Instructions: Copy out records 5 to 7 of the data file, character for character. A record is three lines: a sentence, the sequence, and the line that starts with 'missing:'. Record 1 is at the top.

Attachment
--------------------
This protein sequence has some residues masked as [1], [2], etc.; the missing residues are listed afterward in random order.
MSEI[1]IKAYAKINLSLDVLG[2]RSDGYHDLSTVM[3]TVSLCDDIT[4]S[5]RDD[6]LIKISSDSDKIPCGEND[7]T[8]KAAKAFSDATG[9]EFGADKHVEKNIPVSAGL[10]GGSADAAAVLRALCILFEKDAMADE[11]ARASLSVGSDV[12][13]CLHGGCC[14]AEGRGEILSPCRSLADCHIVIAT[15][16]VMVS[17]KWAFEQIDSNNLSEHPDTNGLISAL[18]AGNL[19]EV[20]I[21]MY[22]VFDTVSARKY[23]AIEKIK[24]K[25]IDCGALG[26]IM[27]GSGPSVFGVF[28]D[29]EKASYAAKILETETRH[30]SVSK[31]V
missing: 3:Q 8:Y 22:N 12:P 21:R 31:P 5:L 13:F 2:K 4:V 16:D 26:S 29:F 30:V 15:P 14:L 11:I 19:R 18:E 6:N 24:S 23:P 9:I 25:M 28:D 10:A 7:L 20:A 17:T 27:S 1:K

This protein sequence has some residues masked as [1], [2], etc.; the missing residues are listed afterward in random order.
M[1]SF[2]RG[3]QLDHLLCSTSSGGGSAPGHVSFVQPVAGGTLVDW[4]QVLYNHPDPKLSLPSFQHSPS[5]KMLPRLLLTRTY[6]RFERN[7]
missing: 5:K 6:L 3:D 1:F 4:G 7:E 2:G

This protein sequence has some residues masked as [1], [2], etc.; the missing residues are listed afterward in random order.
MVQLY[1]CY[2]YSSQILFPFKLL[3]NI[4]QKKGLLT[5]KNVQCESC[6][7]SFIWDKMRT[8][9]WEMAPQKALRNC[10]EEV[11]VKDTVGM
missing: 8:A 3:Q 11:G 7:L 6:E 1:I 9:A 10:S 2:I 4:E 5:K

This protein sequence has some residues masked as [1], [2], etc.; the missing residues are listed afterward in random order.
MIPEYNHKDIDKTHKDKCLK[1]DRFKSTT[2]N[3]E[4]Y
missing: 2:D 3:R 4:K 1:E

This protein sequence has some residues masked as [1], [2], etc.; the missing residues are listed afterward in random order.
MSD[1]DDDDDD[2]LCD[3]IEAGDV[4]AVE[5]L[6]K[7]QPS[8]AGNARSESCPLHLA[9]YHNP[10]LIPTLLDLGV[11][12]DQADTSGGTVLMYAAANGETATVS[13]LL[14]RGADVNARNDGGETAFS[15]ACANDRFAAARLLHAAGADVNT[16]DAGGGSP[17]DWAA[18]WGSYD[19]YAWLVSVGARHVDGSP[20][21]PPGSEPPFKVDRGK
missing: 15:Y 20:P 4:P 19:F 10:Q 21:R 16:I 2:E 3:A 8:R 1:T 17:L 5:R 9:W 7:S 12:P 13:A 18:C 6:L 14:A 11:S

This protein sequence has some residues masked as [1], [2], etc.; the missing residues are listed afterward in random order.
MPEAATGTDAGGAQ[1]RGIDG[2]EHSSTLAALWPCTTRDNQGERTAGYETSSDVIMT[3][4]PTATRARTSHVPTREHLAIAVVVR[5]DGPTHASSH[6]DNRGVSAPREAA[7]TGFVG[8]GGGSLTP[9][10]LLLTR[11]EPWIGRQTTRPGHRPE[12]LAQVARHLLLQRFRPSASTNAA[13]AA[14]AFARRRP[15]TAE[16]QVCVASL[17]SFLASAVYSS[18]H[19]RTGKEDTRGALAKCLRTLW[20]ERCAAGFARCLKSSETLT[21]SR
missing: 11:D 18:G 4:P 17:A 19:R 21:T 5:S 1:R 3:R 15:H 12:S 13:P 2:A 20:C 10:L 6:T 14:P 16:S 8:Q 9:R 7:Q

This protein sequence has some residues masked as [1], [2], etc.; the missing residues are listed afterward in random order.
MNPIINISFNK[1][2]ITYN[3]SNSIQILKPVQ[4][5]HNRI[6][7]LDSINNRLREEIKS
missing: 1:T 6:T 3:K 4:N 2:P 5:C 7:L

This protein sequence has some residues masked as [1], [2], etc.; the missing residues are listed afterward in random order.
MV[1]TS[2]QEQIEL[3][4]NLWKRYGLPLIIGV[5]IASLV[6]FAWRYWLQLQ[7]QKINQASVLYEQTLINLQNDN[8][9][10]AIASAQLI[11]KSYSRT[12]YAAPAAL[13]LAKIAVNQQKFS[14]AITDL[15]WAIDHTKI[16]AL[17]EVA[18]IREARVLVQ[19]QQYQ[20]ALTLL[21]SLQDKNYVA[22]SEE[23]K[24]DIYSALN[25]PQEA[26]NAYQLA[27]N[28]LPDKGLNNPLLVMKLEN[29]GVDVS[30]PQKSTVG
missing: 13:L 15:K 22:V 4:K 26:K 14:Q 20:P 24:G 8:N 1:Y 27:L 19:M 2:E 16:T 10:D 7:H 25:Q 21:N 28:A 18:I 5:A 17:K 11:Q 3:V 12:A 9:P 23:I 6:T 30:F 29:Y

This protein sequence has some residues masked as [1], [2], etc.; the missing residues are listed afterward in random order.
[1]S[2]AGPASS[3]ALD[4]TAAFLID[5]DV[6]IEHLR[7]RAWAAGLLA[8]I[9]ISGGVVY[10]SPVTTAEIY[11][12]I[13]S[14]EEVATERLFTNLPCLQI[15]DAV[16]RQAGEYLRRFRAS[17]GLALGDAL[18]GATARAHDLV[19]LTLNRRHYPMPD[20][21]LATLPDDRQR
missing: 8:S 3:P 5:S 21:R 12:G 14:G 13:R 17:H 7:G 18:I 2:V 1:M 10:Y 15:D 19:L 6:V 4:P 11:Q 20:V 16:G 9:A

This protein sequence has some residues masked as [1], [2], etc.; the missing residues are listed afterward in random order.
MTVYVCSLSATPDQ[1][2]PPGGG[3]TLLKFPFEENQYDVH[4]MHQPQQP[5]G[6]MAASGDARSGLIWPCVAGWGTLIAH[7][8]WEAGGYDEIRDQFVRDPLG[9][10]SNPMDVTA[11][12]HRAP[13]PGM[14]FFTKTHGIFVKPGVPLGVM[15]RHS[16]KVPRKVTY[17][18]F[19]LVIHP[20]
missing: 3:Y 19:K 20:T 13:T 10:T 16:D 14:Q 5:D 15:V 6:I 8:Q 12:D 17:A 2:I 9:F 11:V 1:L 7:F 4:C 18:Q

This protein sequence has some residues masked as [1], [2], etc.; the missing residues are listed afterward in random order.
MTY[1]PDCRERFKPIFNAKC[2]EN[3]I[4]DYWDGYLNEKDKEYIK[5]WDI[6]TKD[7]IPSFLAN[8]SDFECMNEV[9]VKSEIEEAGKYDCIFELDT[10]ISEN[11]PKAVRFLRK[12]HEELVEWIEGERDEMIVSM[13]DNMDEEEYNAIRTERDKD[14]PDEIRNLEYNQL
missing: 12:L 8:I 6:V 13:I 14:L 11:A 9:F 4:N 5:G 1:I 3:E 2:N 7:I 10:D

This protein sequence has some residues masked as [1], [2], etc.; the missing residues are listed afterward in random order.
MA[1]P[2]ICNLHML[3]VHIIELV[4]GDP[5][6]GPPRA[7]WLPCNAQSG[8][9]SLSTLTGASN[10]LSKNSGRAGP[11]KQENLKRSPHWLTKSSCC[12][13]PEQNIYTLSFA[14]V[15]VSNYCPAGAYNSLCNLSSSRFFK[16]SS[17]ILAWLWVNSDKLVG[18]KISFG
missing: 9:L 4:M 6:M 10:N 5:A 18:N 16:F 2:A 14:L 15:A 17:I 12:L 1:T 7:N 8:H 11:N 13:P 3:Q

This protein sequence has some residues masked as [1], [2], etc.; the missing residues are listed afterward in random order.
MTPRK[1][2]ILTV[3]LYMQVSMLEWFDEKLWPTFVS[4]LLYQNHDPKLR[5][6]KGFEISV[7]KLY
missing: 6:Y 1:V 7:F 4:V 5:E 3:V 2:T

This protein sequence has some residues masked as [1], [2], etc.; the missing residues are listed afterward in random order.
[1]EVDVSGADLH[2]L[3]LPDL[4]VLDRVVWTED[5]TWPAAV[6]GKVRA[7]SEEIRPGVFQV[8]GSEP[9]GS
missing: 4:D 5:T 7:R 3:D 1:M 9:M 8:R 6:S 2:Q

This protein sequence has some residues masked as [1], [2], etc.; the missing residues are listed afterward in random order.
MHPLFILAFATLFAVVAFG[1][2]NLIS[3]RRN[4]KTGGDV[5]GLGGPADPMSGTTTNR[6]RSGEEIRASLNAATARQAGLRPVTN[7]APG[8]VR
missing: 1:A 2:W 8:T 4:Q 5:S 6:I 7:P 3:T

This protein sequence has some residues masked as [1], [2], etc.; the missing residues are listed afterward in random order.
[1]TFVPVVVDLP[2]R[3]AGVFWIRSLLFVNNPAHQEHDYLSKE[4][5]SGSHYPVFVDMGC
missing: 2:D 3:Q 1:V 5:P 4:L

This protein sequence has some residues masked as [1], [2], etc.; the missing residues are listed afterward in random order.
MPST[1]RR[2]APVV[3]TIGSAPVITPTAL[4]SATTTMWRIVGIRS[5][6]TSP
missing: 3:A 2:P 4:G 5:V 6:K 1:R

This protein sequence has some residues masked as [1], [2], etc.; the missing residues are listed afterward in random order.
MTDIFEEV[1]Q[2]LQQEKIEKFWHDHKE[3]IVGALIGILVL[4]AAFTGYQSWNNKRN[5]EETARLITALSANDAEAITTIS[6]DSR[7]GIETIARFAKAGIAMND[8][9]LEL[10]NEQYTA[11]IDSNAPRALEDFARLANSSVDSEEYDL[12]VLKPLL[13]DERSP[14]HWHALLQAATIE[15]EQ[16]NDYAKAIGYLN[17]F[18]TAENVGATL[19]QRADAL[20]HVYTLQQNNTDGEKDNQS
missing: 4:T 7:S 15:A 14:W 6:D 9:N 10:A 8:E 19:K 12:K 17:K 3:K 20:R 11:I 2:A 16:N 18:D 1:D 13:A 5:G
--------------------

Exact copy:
This protein sequence has some residues masked as [1], [2], etc.; the missing residues are listed afterward in random order.
MSD[1]DDDDDD[2]LCD[3]IEAGDV[4]AVE[5]L[6]K[7]QPS[8]AGNARSESCPLHLA[9]YHNP[10]LIPTLLDLGV[11][12]DQADTSGGTVLMYAAANGETATVS[13]LL[14]RGADVNARNDGGETAFS[15]ACANDRFAAARLLHAAGADVNT[16]DAGGGSP[17]DWAA[18]WGSYD[19]YAWLVSVGARHVDGSP[20][21]PPGSEPPFKVDRGK
missing: 15:Y 20:P 4:P 19:F 10:Q 21:R 16:I 2:E 3:A 8:R 1:T 17:L 5:R 9:W 7:S 12:P 13:A 18:C 6:L 14:A 11:S

This protein sequence has some residues masked as [1], [2], etc.; the missing residues are listed afterward in random order.
MPEAATGTDAGGAQ[1]RGIDG[2]EHSSTLAALWPCTTRDNQGERTAGYETSSDVIMT[3][4]PTATRARTSHVPTREHLAIAVVVR[5]DGPTHASSH[6]DNRGVSAPREAA[7]TGFVG[8]GGGSLTP[9][10]LLLTR[11]EPWIGRQTTRPGHRPE[12]LAQVARHLLLQRFRPSASTNAA[13]AA[14]AFARRRP[15]TAE[16]QVCVASL[17]SFLASAVYSS[18]H[19]RTGKEDTRGALAKCLRTLW[20]ERCAAGFARCLKSSETLT[21]SR
missing: 11:D 18:G 4:P 17:A 19:R 21:T 5:S 1:R 3:R 15:H 12:S 13:P 2:A 20:C 10:L 6:T 14:P 16:S 8:Q 9:R 7:Q

This protein sequence has some residues masked as [1], [2], etc.; the missing residues are listed afterward in random order.
MNPIINISFNK[1][2]ITYN[3]SNSIQILKPVQ[4][5]HNRI[6][7]LDSINNRLREEIKS
missing: 1:T 6:T 3:K 4:N 2:P 5:C 7:L